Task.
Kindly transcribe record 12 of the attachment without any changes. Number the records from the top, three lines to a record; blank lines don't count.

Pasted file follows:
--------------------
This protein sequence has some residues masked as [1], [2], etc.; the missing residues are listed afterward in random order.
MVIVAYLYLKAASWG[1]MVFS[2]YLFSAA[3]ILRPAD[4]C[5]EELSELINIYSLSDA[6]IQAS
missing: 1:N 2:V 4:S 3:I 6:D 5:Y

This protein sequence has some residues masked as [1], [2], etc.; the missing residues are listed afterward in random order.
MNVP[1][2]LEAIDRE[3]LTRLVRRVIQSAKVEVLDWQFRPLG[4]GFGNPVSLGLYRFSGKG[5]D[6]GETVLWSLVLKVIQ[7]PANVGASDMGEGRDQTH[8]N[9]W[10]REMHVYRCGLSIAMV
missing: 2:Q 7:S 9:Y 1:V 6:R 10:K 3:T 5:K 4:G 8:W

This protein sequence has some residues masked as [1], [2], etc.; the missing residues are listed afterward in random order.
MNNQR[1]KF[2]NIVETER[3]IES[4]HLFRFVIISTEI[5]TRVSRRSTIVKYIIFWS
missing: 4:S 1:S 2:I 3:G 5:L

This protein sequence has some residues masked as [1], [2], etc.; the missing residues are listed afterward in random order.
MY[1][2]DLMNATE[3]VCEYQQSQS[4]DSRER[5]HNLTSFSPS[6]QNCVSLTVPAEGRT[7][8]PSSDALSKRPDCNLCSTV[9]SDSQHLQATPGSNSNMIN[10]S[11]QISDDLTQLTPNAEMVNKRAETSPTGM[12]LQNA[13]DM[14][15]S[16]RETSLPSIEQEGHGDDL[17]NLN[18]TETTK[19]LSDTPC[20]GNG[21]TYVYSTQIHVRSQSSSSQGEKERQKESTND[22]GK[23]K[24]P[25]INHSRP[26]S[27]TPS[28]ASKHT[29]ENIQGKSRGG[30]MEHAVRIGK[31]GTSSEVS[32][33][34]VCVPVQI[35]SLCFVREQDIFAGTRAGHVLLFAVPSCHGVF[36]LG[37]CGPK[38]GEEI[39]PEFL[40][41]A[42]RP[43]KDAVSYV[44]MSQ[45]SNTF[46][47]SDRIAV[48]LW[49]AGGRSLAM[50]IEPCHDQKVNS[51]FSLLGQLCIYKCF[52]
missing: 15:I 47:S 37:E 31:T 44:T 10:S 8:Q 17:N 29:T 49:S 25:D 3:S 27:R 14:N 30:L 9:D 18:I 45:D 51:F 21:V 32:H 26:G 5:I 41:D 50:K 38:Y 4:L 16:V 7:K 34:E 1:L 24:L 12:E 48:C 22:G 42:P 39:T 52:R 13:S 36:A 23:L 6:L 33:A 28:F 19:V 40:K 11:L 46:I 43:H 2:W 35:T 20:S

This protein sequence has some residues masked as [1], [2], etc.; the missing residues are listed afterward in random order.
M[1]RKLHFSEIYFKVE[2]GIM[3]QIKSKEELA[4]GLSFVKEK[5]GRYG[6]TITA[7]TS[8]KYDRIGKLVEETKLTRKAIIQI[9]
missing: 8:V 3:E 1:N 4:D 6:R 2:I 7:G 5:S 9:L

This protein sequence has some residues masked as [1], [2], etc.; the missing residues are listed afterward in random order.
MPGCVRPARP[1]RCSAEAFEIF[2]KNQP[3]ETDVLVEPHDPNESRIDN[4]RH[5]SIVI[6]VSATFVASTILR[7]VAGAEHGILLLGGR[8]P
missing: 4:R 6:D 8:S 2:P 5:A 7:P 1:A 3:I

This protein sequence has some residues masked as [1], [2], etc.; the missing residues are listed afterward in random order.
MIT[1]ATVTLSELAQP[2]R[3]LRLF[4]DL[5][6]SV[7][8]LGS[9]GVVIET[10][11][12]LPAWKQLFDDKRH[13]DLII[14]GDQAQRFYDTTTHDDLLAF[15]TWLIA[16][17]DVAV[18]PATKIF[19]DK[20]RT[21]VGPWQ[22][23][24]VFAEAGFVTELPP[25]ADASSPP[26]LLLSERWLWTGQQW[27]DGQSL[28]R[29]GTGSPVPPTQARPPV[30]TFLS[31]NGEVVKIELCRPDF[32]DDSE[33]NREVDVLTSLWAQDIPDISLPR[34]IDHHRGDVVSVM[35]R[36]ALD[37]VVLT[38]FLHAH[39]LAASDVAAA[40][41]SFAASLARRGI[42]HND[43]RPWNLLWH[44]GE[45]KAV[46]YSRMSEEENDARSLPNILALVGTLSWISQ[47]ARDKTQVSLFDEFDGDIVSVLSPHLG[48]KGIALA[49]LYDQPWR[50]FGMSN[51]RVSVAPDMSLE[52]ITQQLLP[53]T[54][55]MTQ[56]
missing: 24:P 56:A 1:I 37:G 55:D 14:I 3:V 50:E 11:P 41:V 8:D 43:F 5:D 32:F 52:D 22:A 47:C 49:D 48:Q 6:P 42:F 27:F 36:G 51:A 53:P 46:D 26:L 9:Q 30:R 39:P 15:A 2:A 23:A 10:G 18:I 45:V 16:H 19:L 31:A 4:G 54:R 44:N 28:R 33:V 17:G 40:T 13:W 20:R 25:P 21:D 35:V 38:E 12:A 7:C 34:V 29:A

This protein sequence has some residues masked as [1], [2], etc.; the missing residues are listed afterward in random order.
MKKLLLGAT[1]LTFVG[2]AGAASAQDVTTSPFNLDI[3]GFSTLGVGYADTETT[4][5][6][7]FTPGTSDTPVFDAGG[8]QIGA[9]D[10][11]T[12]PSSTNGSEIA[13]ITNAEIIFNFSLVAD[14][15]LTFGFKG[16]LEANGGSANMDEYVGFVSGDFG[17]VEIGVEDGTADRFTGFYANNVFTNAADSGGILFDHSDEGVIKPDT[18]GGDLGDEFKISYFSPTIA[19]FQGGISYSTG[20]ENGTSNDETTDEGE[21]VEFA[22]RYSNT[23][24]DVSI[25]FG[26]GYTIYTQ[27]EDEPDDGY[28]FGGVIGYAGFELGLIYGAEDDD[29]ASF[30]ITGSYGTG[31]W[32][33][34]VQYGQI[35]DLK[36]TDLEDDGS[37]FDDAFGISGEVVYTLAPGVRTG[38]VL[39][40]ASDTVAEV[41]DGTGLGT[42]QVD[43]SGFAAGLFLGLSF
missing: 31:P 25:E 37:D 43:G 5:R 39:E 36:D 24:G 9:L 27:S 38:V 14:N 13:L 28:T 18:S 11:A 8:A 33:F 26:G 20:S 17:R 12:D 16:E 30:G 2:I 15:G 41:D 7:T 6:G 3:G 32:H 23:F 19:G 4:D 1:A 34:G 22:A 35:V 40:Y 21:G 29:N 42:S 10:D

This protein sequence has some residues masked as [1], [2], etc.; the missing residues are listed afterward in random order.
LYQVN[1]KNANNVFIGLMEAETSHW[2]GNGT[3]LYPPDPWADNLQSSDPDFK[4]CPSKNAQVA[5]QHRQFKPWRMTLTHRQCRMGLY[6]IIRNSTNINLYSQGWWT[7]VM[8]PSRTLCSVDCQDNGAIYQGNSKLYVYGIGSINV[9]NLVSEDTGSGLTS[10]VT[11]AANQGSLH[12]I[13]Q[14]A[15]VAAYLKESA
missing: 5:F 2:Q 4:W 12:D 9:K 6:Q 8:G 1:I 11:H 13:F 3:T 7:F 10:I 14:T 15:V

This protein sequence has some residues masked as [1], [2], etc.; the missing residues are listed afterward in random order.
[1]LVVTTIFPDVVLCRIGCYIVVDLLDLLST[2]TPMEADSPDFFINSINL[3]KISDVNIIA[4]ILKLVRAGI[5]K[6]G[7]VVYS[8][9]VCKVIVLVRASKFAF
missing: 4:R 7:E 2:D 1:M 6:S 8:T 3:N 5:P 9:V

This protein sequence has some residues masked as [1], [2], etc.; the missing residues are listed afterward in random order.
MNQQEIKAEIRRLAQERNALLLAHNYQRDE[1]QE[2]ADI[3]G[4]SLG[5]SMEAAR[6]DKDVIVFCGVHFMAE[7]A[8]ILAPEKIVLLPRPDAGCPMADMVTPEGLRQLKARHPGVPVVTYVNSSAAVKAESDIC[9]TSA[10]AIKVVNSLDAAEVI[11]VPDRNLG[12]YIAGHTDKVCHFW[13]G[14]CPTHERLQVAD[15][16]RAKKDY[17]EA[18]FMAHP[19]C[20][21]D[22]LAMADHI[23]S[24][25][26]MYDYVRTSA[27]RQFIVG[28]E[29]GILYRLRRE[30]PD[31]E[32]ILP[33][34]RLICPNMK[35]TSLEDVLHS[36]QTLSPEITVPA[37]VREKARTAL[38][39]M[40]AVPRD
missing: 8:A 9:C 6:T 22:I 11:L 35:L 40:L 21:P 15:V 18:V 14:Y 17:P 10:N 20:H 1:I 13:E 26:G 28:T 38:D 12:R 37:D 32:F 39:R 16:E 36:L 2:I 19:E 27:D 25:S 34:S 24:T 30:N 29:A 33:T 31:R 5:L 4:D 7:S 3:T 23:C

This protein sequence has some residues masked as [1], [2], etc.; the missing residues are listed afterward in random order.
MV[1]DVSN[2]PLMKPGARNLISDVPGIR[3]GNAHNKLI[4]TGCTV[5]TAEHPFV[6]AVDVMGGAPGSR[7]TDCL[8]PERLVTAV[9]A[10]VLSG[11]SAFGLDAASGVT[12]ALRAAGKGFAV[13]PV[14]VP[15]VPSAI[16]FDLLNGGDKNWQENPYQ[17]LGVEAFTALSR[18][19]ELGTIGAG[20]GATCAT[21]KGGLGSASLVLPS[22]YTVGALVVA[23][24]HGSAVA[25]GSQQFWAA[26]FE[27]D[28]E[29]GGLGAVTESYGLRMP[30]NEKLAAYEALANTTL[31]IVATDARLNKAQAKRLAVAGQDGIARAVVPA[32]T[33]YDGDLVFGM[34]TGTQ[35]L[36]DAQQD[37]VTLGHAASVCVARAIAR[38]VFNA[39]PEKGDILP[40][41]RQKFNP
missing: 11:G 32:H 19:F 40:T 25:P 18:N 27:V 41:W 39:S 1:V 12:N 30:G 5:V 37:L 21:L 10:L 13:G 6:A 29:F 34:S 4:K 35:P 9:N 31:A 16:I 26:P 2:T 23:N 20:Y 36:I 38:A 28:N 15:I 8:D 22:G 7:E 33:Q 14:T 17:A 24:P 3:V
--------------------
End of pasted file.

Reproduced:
This protein sequence has some residues masked as [1], [2], etc.; the missing residues are listed afterward in random order.
MV[1]DVSN[2]PLMKPGARNLISDVPGIR[3]GNAHNKLI[4]TGCTV[5]TAEHPFV[6]AVDVMGGAPGSR[7]TDCL[8]PERLVTAV[9]A[10]VLSG[11]SAFGLDAASGVT[12]ALRAAGKGFAV[13]PV[14]VP[15]VPSAI[16]FDLLNGGDKNWQENPYQ[17]LGVEAFTALSR[18][19]ELGTIGAG[20]GATCAT[21]KGGLGSASLVLPS[22]YTVGALVVA[23][24]HGSAVA[25]GSQQFWAA[26]FE[27]D[28]E[29]GGLGAVTESYGLRMP[30]NEKLAAYEALANTTL[31]IVATDARLNKAQAKRLAVAGQDGIARAVVPA[32]T[33]YDGDLVFGM[34]TGTQ[35]L[36]DAQQD[37]VTLGHAASVCVARAIAR[38]VFNA[39]PEKGDILP[40][41]RQKFNP
missing: 11:G 32:H 19:F 40:T 25:P 18:N 27:V 41:W 39:S 1:V 12:N 30:G 5:V 37:L 21:L 10:L 13:G 6:A 29:F 34:S 4:K 35:P 9:N 31:A 16:I 26:P 2:T 23:N 20:Y 36:I 38:A 28:N 15:I 8:D 22:G 7:E 33:Q 14:T 17:A 24:P 3:V